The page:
The Scholarship aims to address the lack of female representation within the state and wider country’s coaching ranks, with women from clubs and associations with states encouraged to reach out and apply.

At least five female coaches will be provided with Scholarships and the subsequent opportunity to complete the Football Australia ‘C’ Licence course. This will consist of at least one participant from each region – North West, Northern Tasmania and Southern Tasmania.

Each Scholarship includes a $1,200 contribution towards the course fee for the FA ‘C’ Licence course. Additionally, successful applications will have their attendance to the 2021/22 coaches conference included in the Scholarship.

Going forward, coaches will receive continuous support from Football Tasmania’s Coach Development Manager, David Smith, and Female Development Officer, Debra Banks. The successful Applicants will be required to complete the Scholarship within 18 months and attend the 2021/22 Football Tasmania State Coaching Conference.

Furthermore, an opportunity will be potentially offered to participants of the Scholarship program to travel interstate as an assistant coach at the Girls National Youth Championship in 2022.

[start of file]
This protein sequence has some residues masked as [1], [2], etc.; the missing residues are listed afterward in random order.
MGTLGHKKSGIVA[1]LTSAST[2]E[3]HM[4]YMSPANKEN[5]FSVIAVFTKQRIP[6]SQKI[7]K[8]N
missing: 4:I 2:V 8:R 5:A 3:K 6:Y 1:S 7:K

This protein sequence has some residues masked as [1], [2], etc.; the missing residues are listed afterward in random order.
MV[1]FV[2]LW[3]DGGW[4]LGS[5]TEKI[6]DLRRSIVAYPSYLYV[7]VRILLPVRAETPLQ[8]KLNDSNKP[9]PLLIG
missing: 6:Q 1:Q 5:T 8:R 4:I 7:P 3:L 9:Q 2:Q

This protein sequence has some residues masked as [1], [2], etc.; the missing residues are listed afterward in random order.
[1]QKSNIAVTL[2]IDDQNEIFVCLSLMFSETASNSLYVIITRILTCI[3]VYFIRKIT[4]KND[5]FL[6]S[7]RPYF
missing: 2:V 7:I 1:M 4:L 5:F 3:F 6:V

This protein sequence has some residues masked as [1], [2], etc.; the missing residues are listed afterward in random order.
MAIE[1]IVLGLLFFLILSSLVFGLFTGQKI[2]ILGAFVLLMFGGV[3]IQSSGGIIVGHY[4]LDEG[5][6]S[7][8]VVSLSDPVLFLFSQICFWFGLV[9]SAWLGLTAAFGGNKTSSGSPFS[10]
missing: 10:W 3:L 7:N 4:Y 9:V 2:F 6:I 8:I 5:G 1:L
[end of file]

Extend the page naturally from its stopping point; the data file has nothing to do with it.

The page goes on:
Plans to increase participation across all areas of football are what is driving the initiative behind Football Tasmania’s Women’s Scholarship program.

The state’s governing footballing body is seeking to increase female participation to at least 30% total, whilst raising the number of active coaches and referees with accreditation by 15%.

With this program, Football Tasmania have recognised the significance of the raising awareness of and strengthening of the pathways for players, coaches and referees. As a result, strong and effective relationships with clubs can be better maintained in order to deliver tangible value for all stakeholders. Moreover, initiatives that subsequently recognise and reward achievements and successes in the game at all levels can champion the game for the state as a whole.

For those interested, the application form can be accessed here.

Dave Beeche appointed as new CEO of FIFA Women’s World Cup 2023

FIFA has named Dave Beeche as the new CEO for the upcoming FIFA Women's World Cup 2023 in Australia and New Zealand.

FIFA has named Dave Beeche as the new CEO for the upcoming FIFA Women’s World Cup 2023 in Australia and New Zealand.